Olmert has said that Abbas did not accept the offer but also did not specifically reject it. Rather, according to Olmert, Abbas failed to respond to it. As a result, Olmert said that Abbas is ‘no hero.’
An agreement to divide Jerusalem and establish a PLO state is a tribulation event.
The link to these articles are as follows:
1) Israel must return to ’67 borders for solution: Turkish PM
2) Livni: Erdogan wrong to think Hamas can be part of peace process
3) Qatar: Arab Spring makes Israeli-Palestinian peace more pressing
4) Hague: Time Running Out for a ‘Two-State Solution’
5) Jordanian FM hopeful Kerry will relaunch talks
6) US, Israel Raise Hopes for Middle East Peace Talks Revival
7) Chief Palestinian peace negotiator backs Kerry’s efforts
8.) Ramallah putting little faith in US-led peace effort
9) Abbas: Netanyahu must choose between settlements and peace
10) Palestinians hold off on UN agency membership
11) PM to Kerry: Let’s Get Talks With PA Going
12) US Embassy: Outpost legalization undermines peace process
13) Kerry reportedly raps Israeli ambassador over outposts
14) Kerry’s focus on peace talks, not settlements
15) Kerry urges renewed talks, not a settlement freeze
16) Kerry: Israel, Palestinians must take hard decisions
17) Hand-drawn map shows what Olmert offered for peace
18) Abbas failed to accept my peace offer because he’s ‘no hero,’ says Olmert
19) Lapid calls for interim peace deal with Palestinians
20) Minister Lapid: No Building Freeze in Judea, Samaria
21) Lapid clarifies stance after ‘NY Times’ interview
22) Israel’s UN envoy: Palestinian ‘hatred’ threatens talks
The British Sunday Times reports that the Syrian army has begun deploying advanced surface-to-surface missiles aimed at Tel Aviv. If Israel tries again to strike Syrian targets to prevent Syria from transferring weapons to Hezbollah in Syria the Syrian army has received orders to strike central Israel. Israel Prime Minister Binyamin Netanyahu responded to this report by saying that “”Our policy is to stop, as much as possible, any leaks of advanced weaponry to Hezbollah and other terrorist organizations. We will continue to act to ensure the security interests of the citizens of Israel.”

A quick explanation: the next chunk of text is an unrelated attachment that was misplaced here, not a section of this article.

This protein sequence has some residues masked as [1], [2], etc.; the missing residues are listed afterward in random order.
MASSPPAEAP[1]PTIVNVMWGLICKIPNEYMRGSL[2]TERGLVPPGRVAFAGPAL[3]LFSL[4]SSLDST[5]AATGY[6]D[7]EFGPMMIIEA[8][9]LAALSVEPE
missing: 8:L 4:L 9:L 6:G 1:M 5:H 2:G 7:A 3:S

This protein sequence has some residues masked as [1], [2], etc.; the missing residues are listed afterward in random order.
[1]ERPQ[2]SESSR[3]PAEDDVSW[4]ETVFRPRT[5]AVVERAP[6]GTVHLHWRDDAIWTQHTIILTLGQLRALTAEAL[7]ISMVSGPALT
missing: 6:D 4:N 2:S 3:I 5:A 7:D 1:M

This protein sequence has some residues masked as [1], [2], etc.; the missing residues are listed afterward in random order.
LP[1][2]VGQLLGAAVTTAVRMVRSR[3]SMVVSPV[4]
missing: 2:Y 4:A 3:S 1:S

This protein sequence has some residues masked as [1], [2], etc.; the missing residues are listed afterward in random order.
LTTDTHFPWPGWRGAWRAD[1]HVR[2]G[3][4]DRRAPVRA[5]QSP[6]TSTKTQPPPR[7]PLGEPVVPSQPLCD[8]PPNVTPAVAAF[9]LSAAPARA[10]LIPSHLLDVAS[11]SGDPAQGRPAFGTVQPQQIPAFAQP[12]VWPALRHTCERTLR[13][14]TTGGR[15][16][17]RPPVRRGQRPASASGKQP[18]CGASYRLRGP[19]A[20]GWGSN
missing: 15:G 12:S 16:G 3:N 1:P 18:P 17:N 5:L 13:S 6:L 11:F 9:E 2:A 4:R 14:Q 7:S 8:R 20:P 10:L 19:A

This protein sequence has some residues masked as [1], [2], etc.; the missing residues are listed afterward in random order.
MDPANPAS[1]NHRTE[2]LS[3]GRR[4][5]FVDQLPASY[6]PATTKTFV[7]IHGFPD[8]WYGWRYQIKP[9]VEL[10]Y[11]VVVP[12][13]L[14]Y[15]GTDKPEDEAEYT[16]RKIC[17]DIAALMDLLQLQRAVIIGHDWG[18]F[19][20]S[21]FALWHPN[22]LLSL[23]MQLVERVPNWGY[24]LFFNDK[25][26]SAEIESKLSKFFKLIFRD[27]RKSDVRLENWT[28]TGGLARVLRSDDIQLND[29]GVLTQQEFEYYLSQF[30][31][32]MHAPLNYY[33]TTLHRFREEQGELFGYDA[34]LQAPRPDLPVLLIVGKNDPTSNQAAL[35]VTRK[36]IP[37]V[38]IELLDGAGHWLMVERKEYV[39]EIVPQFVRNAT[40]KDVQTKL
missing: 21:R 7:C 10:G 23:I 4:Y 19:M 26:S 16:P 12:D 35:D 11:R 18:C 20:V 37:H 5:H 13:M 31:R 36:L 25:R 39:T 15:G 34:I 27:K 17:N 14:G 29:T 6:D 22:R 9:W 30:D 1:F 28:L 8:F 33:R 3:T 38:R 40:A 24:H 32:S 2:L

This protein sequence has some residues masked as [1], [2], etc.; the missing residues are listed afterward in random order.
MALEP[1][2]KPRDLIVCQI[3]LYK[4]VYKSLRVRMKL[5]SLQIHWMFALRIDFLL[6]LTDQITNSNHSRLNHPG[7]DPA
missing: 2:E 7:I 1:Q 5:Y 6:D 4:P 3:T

Syrian troops and their Hizballah supportees captured Al-Qasayr, the northwestern town which commands the high road from Syrian Homs to Lebanon’s Hermel Mountains. The significance of this event is as follows:
1) Iranian arms targeted for the Lebanese Shi’ite group, Hezbollah can now go through from Syria to its final destination unobstructed.
2) It cuts off the Syrian rebels’ main supply and communications route via Lebanon through which their Arab backers Saudi Arabia, Qatar and the UAE were able to send them fighters, arms and funds.
3) Rebel positions in the nearby town of Homs become increasingly vulnerable, as the Syrian army regains control of the main highway links between Damascus, Homs and Aleppo. Qusayr also links Damascus with the Mediterranean coast where the Islamic Shi’ite sect of Bashar Assad known as the Alawites remain loyal to him.
4) After the rebels were pushed out of Al-Qasayr, Turkey remains their only accessible source of supplies.
With this victory, Syria and Hizballah are making no secret of their plans for a military confrontation with Israel after they win the Syrian civil war.
US Secretary of State John Kerry said that the United States and its Arab and European allies will give more aid to Syria’s opposition if the world can’t find a path toward a negotiated outcome. British Foreign Secretary, William Hague said: “It is the longstanding view of the UK that Assad needs to be removed from power and we don’t see any solution that has him remaining in power.”
Finally, Russia’s unwavering support of Bashar Assad to remain in power continue. Two warships of Russia’s Black Sea fleet joined the country’s Mediterranean task force. Russia’s defense ministry said in April that Russia has begun setting up a naval task force in the Mediterranean, sending several warships from the Pacific Fleet to defend Russia’s interests in the region. The Mediterranean task force is comprised of 10 warships and support vessels as part of several tactical groups tasked with attack, antisubmarine warfare and minesweeping.
A war with Syria where Damascus is destroyed (Isaiah 17) is a tribulation event.
The link to these articles is as follows:
1) Kerry vows to step up support for Syrian rebels
2) Report: Syrian Army Aiming Missiles at Tel Aviv
3) PM: Israel will keep stopping arms transfers to Hezbollah
4) Syrian-Hizballah’s capture of Qusayr opens direct weapons route to Lebanon
5) After the al Qusayr victory, Syria and Hizballah plan war on Israel
6) Two Warships Join Russia’s Mediterranean Task Force
The IAEA (International Atomic Energy Agency) said that Iran has increased its capacity to refine uranium by installing hundreds of more centrifuges at its Natanz plant. Diplomats said that Iran has installed close to 700 high-tech centrifuges in an upgrade of its uranium enrichment program since the start of the year. That represents an increase of about 100 since mid-April. However, the IAEA report also showed limited growth of Iran’s most sensitive nuclear stockpile and it remained below an Israeli “red line” for possible military action.
The link to these articles is as follows:
From a Biblical prophetic perspective, the reason why the God of Israel would allow these events to happen is because it will result in the end of the exile of the house of Jacob and the reunification of the 12 tribes of Israel (Ephraim and Judah).
We will to be “watchmen on the walls of Jerusalem” and we will not rest until the God of Israel makes Jerusalem a praise in the earth (Isaiah 62).
Shalom in Yeshua the Messiah,
Hebraic Heritage Ministries Int’l